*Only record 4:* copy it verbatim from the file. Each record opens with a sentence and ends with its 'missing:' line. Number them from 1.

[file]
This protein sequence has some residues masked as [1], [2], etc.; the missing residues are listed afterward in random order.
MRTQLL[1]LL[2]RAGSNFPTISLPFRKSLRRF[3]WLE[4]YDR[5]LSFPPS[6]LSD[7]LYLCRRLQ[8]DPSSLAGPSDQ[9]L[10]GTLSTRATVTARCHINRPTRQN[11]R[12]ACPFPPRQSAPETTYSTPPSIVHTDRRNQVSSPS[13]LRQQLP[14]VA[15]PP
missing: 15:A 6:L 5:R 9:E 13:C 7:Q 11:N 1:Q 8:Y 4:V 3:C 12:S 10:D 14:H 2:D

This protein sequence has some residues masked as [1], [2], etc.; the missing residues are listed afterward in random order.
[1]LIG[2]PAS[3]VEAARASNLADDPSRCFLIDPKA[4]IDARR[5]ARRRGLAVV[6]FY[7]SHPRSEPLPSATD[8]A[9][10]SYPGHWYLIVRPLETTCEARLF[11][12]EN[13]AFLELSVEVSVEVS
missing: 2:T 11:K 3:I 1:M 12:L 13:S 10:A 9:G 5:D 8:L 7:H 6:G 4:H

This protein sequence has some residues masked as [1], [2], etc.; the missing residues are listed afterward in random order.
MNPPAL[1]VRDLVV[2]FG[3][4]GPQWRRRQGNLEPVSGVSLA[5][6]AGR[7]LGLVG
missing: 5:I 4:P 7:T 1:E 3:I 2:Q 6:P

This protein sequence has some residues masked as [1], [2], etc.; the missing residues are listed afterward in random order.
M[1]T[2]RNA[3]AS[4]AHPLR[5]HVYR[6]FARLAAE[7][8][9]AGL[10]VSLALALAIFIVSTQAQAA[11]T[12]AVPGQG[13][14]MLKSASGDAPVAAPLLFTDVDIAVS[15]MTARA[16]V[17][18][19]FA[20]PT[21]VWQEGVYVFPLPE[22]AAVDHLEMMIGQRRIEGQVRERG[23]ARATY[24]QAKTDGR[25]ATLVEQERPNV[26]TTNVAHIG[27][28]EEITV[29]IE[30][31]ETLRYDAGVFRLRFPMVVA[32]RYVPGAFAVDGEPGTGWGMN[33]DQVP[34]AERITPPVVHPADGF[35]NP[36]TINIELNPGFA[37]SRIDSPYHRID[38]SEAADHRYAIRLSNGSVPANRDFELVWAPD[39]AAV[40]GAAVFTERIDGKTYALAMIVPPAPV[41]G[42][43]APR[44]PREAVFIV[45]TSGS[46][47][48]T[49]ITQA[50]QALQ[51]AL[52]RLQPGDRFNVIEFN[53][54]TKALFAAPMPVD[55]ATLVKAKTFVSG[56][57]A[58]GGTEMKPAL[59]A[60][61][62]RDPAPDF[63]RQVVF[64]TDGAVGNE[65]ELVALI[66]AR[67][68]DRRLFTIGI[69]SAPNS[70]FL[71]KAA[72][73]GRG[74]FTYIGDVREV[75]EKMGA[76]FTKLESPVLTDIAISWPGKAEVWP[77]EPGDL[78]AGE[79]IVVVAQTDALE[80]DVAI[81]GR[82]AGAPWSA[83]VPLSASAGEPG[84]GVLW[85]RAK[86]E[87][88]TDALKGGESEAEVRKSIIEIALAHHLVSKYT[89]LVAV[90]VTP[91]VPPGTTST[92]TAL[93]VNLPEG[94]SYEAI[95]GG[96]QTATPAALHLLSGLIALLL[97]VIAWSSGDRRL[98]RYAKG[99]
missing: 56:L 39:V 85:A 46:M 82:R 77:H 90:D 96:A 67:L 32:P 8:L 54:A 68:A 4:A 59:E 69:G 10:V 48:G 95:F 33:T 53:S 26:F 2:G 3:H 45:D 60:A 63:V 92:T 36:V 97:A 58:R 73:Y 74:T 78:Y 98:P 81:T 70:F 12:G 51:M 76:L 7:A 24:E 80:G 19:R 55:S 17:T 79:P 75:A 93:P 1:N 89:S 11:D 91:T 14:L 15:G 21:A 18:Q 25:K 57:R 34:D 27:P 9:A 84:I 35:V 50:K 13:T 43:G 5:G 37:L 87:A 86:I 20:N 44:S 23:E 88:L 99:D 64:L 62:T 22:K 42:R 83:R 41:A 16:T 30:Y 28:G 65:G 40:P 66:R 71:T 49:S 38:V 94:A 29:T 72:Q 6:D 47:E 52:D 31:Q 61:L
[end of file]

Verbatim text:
This protein sequence has some residues masked as [1], [2], etc.; the missing residues are listed afterward in random order.
M[1]T[2]RNA[3]AS[4]AHPLR[5]HVYR[6]FARLAAE[7][8][9]AGL[10]VSLALALAIFIVSTQAQAA[11]T[12]AVPGQG[13][14]MLKSASGDAPVAAPLLFTDVDIAVS[15]MTARA[16]V[17][18][19]FA[20]PT[21]VWQEGVYVFPLPE[22]AAVDHLEMMIGQRRIEGQVRERG[23]ARATY[24]QAKTDGR[25]ATLVEQERPNV[26]TTNVAHIG[27][28]EEITV[29]IE[30][31]ETLRYDAGVFRLRFPMVVA[32]RYVPGAFAVDGEPGTGWGMN[33]DQVP[34]AERITPPVVHPADGF[35]NP[36]TINIELNPGFA[37]SRIDSPYHRID[38]SEAADHRYAIRLSNGSVPANRDFELVWAPD[39]AAV[40]GAAVFTERIDGKTYALAMIVPPAPV[41]G[42][43]APR[44]PREAVFIV[45]TSGS[46][47][48]T[49]ITQA[50]QALQ[51]AL[52]RLQPGDRFNVIEFN[53][54]TKALFAAPMPVD[55]ATLVKAKTFVSG[56][57]A[58]GGTEMKPAL[59]A[60][61][62]RDPAPDF[63]RQVVF[64]TDGAVGNE[65]ELVALI[66]AR[67][68]DRRLFTIGI[69]SAPNS[70]FL[71]KAA[72][73]GRG[74]FTYIGDVREV[75]EKMGA[76]FTKLESPVLTDIAISWPGKAEVWP[77]EPGDL[78]AGE[79]IVVVAQTDALE[80]DVAI[81]GR[82]AGAPWSA[83]VPLSASAGEPG[84]GVLW[85]RAK[86]E[87][88]TDALKGGESEAEVRKSIIEIALAHHLVSKYT[89]LVAV[90]VTP[91]VPPGTTST[92]TAL[93]VNLPEG[94]SYEAI[95]GG[96]QTATPAALHLLSGLIALLL[97]VIAWSSGDRRL[98]RYAKG[99]
missing: 56:L 39:V 85:A 46:M 82:R 77:H 90:D 96:A 67:L 32:P 8:L 54:A 68:A 4:A 59:E 69:G 10:V 48:G 95:F 33:T 53:S 26:F 2:G 3:H 45:D 60:A 63:V 92:T 36:V 97:A 58:R 73:Y 74:T 78:Y 98:P 81:T 70:F 12:G 51:M 76:L 7:A 24:E 80:G 19:R 55:S 17:T 79:P 75:A 93:P 1:N 89:S 11:D 91:T 14:L 15:G 21:A 18:Q 25:K 57:R 34:D 27:P 9:A 84:I 35:V 50:K 13:T 43:G 5:G 37:L 87:A 86:I 20:N 44:S 23:E 88:L 99:D 64:L 62:T 22:K 42:R 83:R 41:A 16:T 30:Y 28:G 65:G 40:P 66:R 71:T 49:S 38:V 94:A 29:T 72:Q 6:D 47:E 52:D 31:Q 61:L